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Selective Gas Transport Through Few-Layered Graphene and Graphene Oxide Membranes

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Science  04 Oct 2013:
Vol. 342, Issue 6154, pp. 91-95
DOI: 10.1126/science.1236098

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Gas Separations

When gas separation membranes are made thinner, they usually allow permeating gases to pass through faster. However, a thinner membrane may be poorer at separating between gas species. Kim et al. (p. 91) examined the permeability and selectivity of layered graphene and graphene oxide membranes. Gas molecules diffuse through defective pores and channels that form between the layers. Controlling these structures tuned the properties of the membranes to allow the extraction of carbon dioxide from other gases. Li et al. (p. 95) describe membranes as thin as 1.8 nanometers made from only two to three layers of graphene oxide. Small defects within the layers allowed hydrogen to pass through, separating it from carbon dioxide and nitrogen.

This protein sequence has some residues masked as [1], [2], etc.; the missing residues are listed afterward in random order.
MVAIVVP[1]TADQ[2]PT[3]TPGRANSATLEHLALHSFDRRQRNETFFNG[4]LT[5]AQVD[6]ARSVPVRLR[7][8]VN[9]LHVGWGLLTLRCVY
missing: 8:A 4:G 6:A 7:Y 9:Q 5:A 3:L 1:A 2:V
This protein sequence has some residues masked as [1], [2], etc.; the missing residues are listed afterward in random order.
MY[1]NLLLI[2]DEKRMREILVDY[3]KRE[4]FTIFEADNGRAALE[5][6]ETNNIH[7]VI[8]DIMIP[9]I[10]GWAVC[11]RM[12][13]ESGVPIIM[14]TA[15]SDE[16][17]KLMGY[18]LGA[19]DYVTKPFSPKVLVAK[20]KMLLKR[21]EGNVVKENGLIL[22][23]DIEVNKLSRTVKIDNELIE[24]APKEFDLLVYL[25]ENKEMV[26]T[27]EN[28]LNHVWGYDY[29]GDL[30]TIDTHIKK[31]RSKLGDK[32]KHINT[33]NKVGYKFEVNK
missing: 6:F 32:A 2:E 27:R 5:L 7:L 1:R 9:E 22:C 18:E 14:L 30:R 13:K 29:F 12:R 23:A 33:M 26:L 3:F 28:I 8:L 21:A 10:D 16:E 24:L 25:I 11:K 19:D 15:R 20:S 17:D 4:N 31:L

Abstract

Graphene is a distinct two-dimensional material that offers a wide range of opportunities for membrane applications because of ultimate thinness, flexibility, chemical stability, and mechanical strength. We demonstrate that few- and several-layered graphene and graphene oxide (GO) sheets can be engineered to exhibit the desired gas separation characteristics. Selective gas diffusion can be achieved by controlling gas flow channels and pores via different stacking methods. For layered (3- to 10-nanometer) GO membranes, tunable gas transport behavior was strongly dependent on the degree of interlocking within the GO stacking structure. High carbon dioxide/nitrogen selectivity was achieved by well-interlocked GO membranes in high relative humidity, which is most suitable for postcombustion carbon dioxide capture processes, including a humidified feed stream.

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